GREATNESS is always about timing. Nobody shows it better than Cameron Smith.
He slips out of dummy-half and finds Dale Finucane too early and the defence adjusts and cuts Finucane down. He passes any later and Finucane has passed by, so the pass either misses or goes forward.
It was a simple play made to look even simpler with Smith's great sense of when ...
Timing is always essential when it comes to assessing the great teams, too.
A lot of hyperbole accompanied grand final day.
The Storm were the greatest team ever. The Cowboys were about to cause the greatest grand final upset ever.
Cameron Smith was the greatest player ever. Billy Slater the greatest fullback ever ...
Much of it was state through the prism of now. The modern age, where gratification has to be instant.
When the rose coloured glasses are put on the night stand it is quick to see this Melbourne team does not rate anywhere near some of the great teams of the past.
Brisbane's 1998 team had 11 Test players: Darren Lockyer, Brad Thorn, Steve Renouf, Wendell Sailor, Kevin Walters, Shane Webcke, Darren Smith, Tonie Carroll, Andrew Gee, Allan Langer and Gorden Tallis. Michael De Vere would later play for Australia while, off the bench, Michael Hancock already had and Petero Civoniceva later would.
Four years earlier, Canberra's team had 10 Test players: Brett Mullins, Laurie Daley, Ricky Stuart, Brad Clyde, Steve Walters, Ken Nagas, Ruben Wiki, Quentin Pongia, John Lomax (who missed the grand final) and David Furner. Two of the three who hadn't played Test football later would: Noa Nadruku and Jason Croker.
Eastern Suburbs had nine internationals in their 1974-75 premiership winning teams. Included were Immortal Arthur Beetson and so-close-he-should-be-an-Immortal, Ron Coote.
Canterbury's 1988 premiership winners had nine Test players: David Gillespie, Steve Folkes, Peter Tunks, Paul Dunn, Andrew Farrar, Terry Lamb, Paul Langmack, Tony Currie and, off the bench, Steve Mortimer.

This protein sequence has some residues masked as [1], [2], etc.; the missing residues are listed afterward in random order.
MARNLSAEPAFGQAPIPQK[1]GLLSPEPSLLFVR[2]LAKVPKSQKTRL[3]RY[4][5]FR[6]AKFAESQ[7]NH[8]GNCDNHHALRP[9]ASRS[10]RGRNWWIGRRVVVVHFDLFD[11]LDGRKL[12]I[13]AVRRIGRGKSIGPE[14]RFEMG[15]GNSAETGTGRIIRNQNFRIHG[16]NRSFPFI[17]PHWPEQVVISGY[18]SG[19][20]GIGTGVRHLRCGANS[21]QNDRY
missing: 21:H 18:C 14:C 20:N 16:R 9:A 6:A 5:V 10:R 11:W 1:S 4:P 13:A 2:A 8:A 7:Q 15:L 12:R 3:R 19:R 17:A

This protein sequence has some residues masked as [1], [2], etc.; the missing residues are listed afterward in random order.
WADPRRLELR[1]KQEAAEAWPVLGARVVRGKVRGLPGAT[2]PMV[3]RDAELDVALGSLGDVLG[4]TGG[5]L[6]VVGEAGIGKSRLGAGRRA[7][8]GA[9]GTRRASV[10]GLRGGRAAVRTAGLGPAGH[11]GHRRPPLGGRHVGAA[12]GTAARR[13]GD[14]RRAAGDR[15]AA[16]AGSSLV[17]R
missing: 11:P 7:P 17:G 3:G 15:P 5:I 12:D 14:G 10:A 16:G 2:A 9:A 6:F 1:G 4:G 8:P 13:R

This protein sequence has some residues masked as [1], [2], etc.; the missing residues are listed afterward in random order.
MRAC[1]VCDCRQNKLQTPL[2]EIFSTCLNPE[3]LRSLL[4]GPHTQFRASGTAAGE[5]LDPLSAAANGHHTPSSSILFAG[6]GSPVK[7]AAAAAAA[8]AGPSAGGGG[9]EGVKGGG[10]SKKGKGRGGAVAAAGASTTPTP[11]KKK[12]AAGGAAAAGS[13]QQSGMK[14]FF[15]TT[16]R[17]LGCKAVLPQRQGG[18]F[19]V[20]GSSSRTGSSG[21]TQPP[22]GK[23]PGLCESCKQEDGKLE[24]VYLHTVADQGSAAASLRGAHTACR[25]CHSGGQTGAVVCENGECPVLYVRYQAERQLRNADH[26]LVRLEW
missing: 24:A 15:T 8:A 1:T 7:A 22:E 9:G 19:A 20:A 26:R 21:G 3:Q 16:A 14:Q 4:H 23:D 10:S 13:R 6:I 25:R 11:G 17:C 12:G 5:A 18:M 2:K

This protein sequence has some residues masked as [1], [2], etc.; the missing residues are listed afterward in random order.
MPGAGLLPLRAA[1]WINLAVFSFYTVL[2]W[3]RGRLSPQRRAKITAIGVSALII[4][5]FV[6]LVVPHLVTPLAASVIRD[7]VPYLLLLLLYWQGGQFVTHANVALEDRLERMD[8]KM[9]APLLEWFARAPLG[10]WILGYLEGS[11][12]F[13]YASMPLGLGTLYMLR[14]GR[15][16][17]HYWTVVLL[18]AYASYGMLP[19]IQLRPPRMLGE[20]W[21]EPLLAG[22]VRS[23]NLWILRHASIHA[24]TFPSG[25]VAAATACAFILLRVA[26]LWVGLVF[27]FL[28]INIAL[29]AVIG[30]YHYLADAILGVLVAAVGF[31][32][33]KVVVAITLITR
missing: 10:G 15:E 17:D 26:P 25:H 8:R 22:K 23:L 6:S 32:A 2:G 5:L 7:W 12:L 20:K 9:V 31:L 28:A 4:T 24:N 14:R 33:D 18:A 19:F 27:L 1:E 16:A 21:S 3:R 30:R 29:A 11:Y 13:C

This Melbourne team has similarities to Parramatta's 1981 squad, whose greatness was enhanced by their later years.
Those Eels were considered one of the great teams, dripping with talent and toughness. A look back now confirms any superlative you want to apply.
Thing is, they weren't quite as great back then. Brett Kenny had played just eight games before the 1981 season. Steve Ella just four. Eric Grothe was 16 games into his career, Peter Sterling 23 games, John Muggleton just seven games and Steve McKenzie made his debut that season.
All went on to become good, and some even great.
And for the Smiths and Slaters and Cronks those Eels had Ray Price and Mick Cronin and Bob O'Reilly.
Many of the Storm are still early in their careers.
Suliasi Vunivalu played just 16 games before this season.
Curtis Scott was the standout player in SG Ball several years ago and went into this season with just two top grade games. Josh Addo-Carr had played just nine.
Nelson Asofa-Solomona had just 27. Slade Griffin just 11.
Who knows what their future holds or how differently we will look at their careers in a decade or two.
All these teams challenge the Storm for the best team ever - and this is without even getting to St George's 1963 team that had 10 Test players, among them Norm Provan, Eddie Lumsden, Elton Rasmussen, Ian Walsh, Johnny King, Kevin Ryan and Billy Smith.
That list does not include the right bower; that with them were three of rugby league's Eight Immortals.
Any team that includes Johnny Raper, Reg Gasnier and Graeme Langlands has to lay claim to be the greatest ever.
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